- Take body measurements: Use your measurements to help you track changes in your body that the scale may not be reflecting. Focus on inches lost rather than that number on the scale; this is more indicative of fat loss and your firming up
- The closer to the earth you eat, the healthier you will be. The more food is processed, the unhealthier it is.
- Eat fruit instead of drinking it.
- Aim for rich colors of fruits, vegetables and grains at each meal.
- Wake up your body by eating something after rising (try fruit, whole grain bread, half a sandwich, a cup of nonfat yogurt).
- Small lifestyle changes can dramatically improve health. If you cut out 1 pat of butter or margarine each day you will automatically lose 6 pounds in a year. Climb 1 extra flight of stairs each day and you will lose 16 pounds in a year. Omitting one can of regular soda each day will also amount to an annual 16-pound weight loss.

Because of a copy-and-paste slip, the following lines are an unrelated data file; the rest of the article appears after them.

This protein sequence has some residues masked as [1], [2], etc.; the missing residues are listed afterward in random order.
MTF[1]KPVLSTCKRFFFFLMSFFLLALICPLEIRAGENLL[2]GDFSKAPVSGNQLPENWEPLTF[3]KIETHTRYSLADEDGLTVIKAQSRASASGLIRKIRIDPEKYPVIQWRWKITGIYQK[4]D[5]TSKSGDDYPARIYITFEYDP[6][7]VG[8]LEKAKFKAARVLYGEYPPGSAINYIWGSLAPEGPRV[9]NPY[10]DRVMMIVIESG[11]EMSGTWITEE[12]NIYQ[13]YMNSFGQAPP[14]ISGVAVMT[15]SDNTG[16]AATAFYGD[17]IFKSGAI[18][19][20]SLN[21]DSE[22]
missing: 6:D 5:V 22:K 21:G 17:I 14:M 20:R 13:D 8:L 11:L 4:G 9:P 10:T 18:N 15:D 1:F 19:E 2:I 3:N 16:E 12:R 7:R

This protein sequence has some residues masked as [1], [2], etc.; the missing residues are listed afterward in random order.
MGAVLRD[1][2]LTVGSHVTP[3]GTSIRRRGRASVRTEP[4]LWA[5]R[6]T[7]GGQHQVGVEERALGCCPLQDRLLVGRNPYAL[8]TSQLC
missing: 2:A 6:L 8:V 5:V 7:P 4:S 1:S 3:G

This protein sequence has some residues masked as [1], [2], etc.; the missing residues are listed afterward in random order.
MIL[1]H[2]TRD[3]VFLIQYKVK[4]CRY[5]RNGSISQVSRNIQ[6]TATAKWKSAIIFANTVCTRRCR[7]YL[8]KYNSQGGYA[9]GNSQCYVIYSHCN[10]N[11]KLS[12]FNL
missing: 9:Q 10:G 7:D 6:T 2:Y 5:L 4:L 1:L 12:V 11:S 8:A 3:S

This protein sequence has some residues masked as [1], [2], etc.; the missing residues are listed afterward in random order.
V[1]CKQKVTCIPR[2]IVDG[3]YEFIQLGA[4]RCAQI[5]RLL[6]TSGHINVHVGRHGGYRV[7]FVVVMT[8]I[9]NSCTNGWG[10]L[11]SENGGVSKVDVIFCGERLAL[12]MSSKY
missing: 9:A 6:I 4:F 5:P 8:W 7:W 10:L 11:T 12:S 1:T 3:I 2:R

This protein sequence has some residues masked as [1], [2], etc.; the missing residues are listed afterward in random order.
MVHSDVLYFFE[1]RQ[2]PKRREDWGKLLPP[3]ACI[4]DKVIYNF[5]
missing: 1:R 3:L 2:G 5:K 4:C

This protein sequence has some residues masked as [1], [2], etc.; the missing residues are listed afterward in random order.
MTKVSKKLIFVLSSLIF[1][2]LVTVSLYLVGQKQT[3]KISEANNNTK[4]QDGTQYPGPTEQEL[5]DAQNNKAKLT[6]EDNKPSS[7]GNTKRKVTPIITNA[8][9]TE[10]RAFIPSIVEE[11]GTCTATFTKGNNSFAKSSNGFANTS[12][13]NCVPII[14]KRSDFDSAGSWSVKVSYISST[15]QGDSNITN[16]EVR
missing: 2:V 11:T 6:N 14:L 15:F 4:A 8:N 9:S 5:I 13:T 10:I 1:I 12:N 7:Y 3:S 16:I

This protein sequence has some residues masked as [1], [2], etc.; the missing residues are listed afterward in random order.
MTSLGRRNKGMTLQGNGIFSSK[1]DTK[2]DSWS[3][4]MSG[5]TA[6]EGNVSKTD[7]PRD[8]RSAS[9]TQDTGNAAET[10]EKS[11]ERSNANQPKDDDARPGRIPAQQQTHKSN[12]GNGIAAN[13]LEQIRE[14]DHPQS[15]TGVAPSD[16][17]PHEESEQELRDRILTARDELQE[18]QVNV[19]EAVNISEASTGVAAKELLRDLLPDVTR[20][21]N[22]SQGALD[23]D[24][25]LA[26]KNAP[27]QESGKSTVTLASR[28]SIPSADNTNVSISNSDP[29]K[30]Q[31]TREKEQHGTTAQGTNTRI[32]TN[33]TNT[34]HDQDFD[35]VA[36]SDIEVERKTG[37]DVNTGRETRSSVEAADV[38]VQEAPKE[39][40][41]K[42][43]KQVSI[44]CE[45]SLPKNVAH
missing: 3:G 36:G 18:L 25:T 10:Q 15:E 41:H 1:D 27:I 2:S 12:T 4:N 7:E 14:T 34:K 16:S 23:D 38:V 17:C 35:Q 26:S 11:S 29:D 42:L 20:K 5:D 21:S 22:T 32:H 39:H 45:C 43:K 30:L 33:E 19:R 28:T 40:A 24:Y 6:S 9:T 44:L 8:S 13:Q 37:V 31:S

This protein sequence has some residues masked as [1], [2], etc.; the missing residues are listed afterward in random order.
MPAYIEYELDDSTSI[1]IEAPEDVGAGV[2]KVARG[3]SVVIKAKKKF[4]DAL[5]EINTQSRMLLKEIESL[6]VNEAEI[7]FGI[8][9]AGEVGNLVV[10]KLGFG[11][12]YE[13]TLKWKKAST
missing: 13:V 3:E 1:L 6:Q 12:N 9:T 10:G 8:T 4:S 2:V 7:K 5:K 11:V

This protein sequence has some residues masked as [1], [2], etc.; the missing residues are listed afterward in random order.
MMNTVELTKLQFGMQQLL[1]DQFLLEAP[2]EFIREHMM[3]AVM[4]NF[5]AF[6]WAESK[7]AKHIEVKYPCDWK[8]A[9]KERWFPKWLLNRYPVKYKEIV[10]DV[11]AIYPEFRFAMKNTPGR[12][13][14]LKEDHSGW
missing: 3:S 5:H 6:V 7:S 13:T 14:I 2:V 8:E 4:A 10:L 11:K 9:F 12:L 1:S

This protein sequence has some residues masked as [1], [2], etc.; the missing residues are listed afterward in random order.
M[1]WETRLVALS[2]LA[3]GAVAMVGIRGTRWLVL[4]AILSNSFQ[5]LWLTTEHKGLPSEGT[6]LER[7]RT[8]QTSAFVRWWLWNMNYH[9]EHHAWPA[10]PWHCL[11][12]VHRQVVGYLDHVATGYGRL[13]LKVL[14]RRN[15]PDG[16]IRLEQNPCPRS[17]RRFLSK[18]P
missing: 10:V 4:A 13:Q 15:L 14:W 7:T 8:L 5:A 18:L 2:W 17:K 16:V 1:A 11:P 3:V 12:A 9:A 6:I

- Put all your meals on a plate before eating. This will help you become mindful of when and what you are eating.
- Try to sit while you are eating and focus on the meal. Don’t engage in other activities at the same time. This will slow down your eating.
- If you go out for a meal, ask when ordering that half the meal be boxed up to go.
- Check with your physician before beginning any weight management plan to be sure the plan and your weight goals are appropriate and healthy for you.
- Write yourself a letter, describing your commitment to changing your lifestyle, the specific steps you will take to make changes (i.e., finding a workout partner, joining a gym, finding and using low-fat recipes), and the date you will begin. Write down the top five reasons you want to make these changes. Keep the letter where you will see it often.